Sikkim, the Land of Peace and Tranquility, is home to Lepchas, Bhutias, and Nepalese. The sole brother of the seven sister states of India, blooming in the lap of Eastern Himalayas, Sikkim is not only thriving for its mountain walls, Day-Glo valleys, enchanting lakes, and sparkling waterfalls also in its multi-ethnic societal nature.
Ethnic diversity goes hand in hand with cultural and traditional variety, making Sikkim a kaleidoscope of culture. Indeed, people celebrate more than 21 premier Sikkim festivals and artistic beauty of the land of mystic and splendour and worship every wit of nature, from mountains to rivers to forest patches.
The Sikkim festivals are consequently categorically either social celebrations or religious festivals. The spiritual and social festivals are interlaced in most cases. Under religious festivals, the more isolated categorization is among Buddhist festivals and Hindu festivals. At the same time, the social celebrations of Sikkim are branched among the lines of tribal and ethnic diversity.
Let us travel to the world of Sikkim Festival, the cultural beauty of the land of mystic and splendour.
1. Lasoong Festival
Blossomed as a social festival celebrated by the Bhutias tribe, it spread to the Lepchas community. Moreover, years later, Lasoong came to be one of the most solemn festivals in Sikkim, Darjeeling and Nepal.
Markedly, the Tibetan calendar perceives the 18th day of the 10th lunar month, December, in the Georgian calendar, as the Lasoong Day. Correspondingly, It coincides with the end of the harvesting season. The Sikkim population observes it as the Sikkimese New Year.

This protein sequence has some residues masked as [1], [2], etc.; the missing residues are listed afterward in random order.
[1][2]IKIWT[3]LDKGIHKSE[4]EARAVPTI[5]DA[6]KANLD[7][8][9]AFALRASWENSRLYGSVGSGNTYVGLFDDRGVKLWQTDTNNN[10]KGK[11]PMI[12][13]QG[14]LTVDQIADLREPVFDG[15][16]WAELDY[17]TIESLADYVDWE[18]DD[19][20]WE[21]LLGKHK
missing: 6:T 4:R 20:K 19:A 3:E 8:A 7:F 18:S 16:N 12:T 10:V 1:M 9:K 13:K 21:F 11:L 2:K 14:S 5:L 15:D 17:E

The 4-day celebrations of Lasoong are incomplete without the Chaam dance in monasteries at Rumket, Phodong, and Tsuklakhang monasteries, followed by Archery competitions. The Lepcha community celebrates the festival differently.
The Namsoong festival (name of Lasoong festival in Lepcha community) begins with the priest Bongthing and Mun offering the Chi Fut to the Gods, followed by the Chaam dance (black hat dance), symbolizing the destruction of evil spirits and narrating the tales of Guru Padmasambhava. Later, at midnight, burning the figure of the demon king, Laso Mung Punu.
2. Losar Festival
Buddhist communities like Sherpas, Tamangs, Gurungs and Bhutias celebrate Losar as one of the most civic religious festivals. In the Tibetan language, the term ‘Losar’ means ‘New Year’. The celebrations of Losar, the Tibetan New Year festival, continues for over two weeks. However, the first three days explicitly hold premier significance.
On the first day of the festival, Chango drinks are prepared using chaang. On Gyalpo Losar, the second day, people give gifts and blessings by greeting each other ‘Tashi Delek’. Furthermore, Yak dance and Sampa throwing by the Tibetan youth represent yet another distinctive feature of the celebrations in Sikkim.
A few days before the festival in January-February, the monks perform a gratitude ritual to please the water spirits, ‘Nagas’ and subsequently perform Lama masked dance in monasteries to exhibit victory of good over evil.
3. Teyongshi Sirijunga Sawan Tongnam
Teyongshi Sirijunga was a Limboo scholar of the 18th century who devoted his life to the revival of the tradition of the Limboo community, ‘Yuma Samyo’. The festival commemorates the birth anniversary of the legendary scholar.
In line with the Bikram Samwat (the official Nepalese calendar), communities celebrate the festival on the full moon day of mangsir month (November- December according to the Georgian calendar). Chiefly, the Limboo tribe celebrates the social festival as a momentous fest, particularly in West Sikkim.
The first aim of the fair is to pay tribute to the sacrifice of the disciples of Teyongshi Sirijunga and homage to his motive of cherishing the Limboo culture.